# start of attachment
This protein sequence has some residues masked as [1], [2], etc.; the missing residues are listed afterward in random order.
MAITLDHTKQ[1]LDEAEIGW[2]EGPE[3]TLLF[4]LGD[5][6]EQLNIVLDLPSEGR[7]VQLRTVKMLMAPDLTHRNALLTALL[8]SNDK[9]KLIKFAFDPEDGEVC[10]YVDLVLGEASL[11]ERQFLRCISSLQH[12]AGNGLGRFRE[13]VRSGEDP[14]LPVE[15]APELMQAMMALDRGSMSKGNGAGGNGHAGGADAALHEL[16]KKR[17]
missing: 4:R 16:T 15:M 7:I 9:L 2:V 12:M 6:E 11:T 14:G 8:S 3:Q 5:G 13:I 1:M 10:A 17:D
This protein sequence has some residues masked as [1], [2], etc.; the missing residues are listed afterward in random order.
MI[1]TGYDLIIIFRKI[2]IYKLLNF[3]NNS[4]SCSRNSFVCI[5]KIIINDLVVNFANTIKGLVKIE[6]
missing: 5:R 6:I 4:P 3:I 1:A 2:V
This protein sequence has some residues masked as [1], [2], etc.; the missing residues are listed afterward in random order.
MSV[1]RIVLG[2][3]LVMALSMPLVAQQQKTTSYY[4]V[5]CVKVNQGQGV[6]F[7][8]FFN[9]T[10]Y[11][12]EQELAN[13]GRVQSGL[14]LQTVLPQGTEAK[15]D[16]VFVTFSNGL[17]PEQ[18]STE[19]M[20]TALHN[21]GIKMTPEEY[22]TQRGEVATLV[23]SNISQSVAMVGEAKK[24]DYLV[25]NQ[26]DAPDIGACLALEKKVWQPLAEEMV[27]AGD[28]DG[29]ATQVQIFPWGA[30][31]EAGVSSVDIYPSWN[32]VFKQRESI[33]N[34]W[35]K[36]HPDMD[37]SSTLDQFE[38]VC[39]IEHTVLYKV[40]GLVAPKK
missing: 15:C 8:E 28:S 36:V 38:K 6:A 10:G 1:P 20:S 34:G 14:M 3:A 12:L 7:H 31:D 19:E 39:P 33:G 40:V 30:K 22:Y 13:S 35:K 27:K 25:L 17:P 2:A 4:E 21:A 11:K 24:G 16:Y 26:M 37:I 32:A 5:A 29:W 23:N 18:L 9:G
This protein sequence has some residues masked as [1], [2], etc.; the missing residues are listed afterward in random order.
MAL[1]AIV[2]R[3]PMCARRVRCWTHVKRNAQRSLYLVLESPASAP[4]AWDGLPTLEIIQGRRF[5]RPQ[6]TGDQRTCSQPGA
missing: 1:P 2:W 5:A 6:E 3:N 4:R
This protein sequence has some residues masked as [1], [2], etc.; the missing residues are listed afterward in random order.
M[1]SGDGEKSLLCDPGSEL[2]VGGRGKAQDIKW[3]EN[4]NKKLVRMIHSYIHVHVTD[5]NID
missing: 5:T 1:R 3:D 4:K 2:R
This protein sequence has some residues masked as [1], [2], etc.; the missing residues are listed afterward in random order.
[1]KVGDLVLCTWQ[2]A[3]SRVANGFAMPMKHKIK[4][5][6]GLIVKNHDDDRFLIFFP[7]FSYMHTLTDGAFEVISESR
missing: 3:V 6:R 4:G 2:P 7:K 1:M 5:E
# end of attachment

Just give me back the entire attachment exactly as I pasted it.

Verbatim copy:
This protein sequence has some residues masked as [1], [2], etc.; the missing residues are listed afterward in random order.
MAITLDHTKQ[1]LDEAEIGW[2]EGPE[3]TLLF[4]LGD[5][6]EQLNIVLDLPSEGR[7]VQLRTVKMLMAPDLTHRNALLTALL[8]SNDK[9]KLIKFAFDPEDGEVC[10]YVDLVLGEASL[11]ERQFLRCISSLQH[12]AGNGLGRFRE[13]VRSGEDP[14]LPVE[15]APELMQAMMALDRGSMSKGNGAGGNGHAGGADAALHEL[16]KKR[17]
missing: 4:R 16:T 15:M 7:I 9:L 2:V 12:M 6:E 11:T 14:G 8:S 3:Q 5:G 13:I 1:M 10:A 17:D
This protein sequence has some residues masked as [1], [2], etc.; the missing residues are listed afterward in random order.
MI[1]TGYDLIIIFRKI[2]IYKLLNF[3]NNS[4]SCSRNSFVCI[5]KIIINDLVVNFANTIKGLVKIE[6]
missing: 5:R 6:I 4:P 3:I 1:A 2:V
This protein sequence has some residues masked as [1], [2], etc.; the missing residues are listed afterward in random order.
MSV[1]RIVLG[2][3]LVMALSMPLVAQQQKTTSYY[4]V[5]CVKVNQGQGV[6]F[7][8]FFN[9]T[10]Y[11][12]EQELAN[13]GRVQSGL[14]LQTVLPQGTEAK[15]D[16]VFVTFSNGL[17]PEQ[18]STE[19]M[20]TALHN[21]GIKMTPEEY[22]TQRGEVATLV[23]SNISQSVAMVGEAKK[24]DYLV[25]NQ[26]DAPDIGACLALEKKVWQPLAEEMV[27]AGD[28]DG[29]ATQVQIFPWGA[30][31]EAGVSSVDIYPSWN[32]VFKQRESI[33]N[34]W[35]K[36]HPDMD[37]SSTLDQFE[38]VC[39]IEHTVLYKV[40]GLVAPKK
missing: 15:C 8:E 28:S 36:V 38:K 6:A 10:G 1:P 20:S 34:G 14:M 3:A 12:L 7:H 31:D 19:E 39:P 33:G 40:V 30:K 22:Y 13:S 35:K 27:K 25:L 17:P 2:A 4:E 21:A 11:K 24:G 16:Y 26:M 37:I 32:A 5:A 29:W 23:N 18:L 9:G
This protein sequence has some residues masked as [1], [2], etc.; the missing residues are listed afterward in random order.
MAL[1]AIV[2]R[3]PMCARRVRCWTHVKRNAQRSLYLVLESPASAP[4]AWDGLPTLEIIQGRRF[5]RPQ[6]TGDQRTCSQPGA
missing: 1:P 2:W 5:A 6:E 3:N 4:R
This protein sequence has some residues masked as [1], [2], etc.; the missing residues are listed afterward in random order.
M[1]SGDGEKSLLCDPGSEL[2]VGGRGKAQDIKW[3]EN[4]NKKLVRMIHSYIHVHVTD[5]NID
missing: 5:T 1:R 3:D 4:K 2:R
This protein sequence has some residues masked as [1], [2], etc.; the missing residues are listed afterward in random order.
[1]KVGDLVLCTWQ[2]A[3]SRVANGFAMPMKHKIK[4][5][6]GLIVKNHDDDRFLIFFP[7]FSYMHTLTDGAFEVISESR
missing: 3:V 6:R 4:G 2:P 7:K 1:M 5:E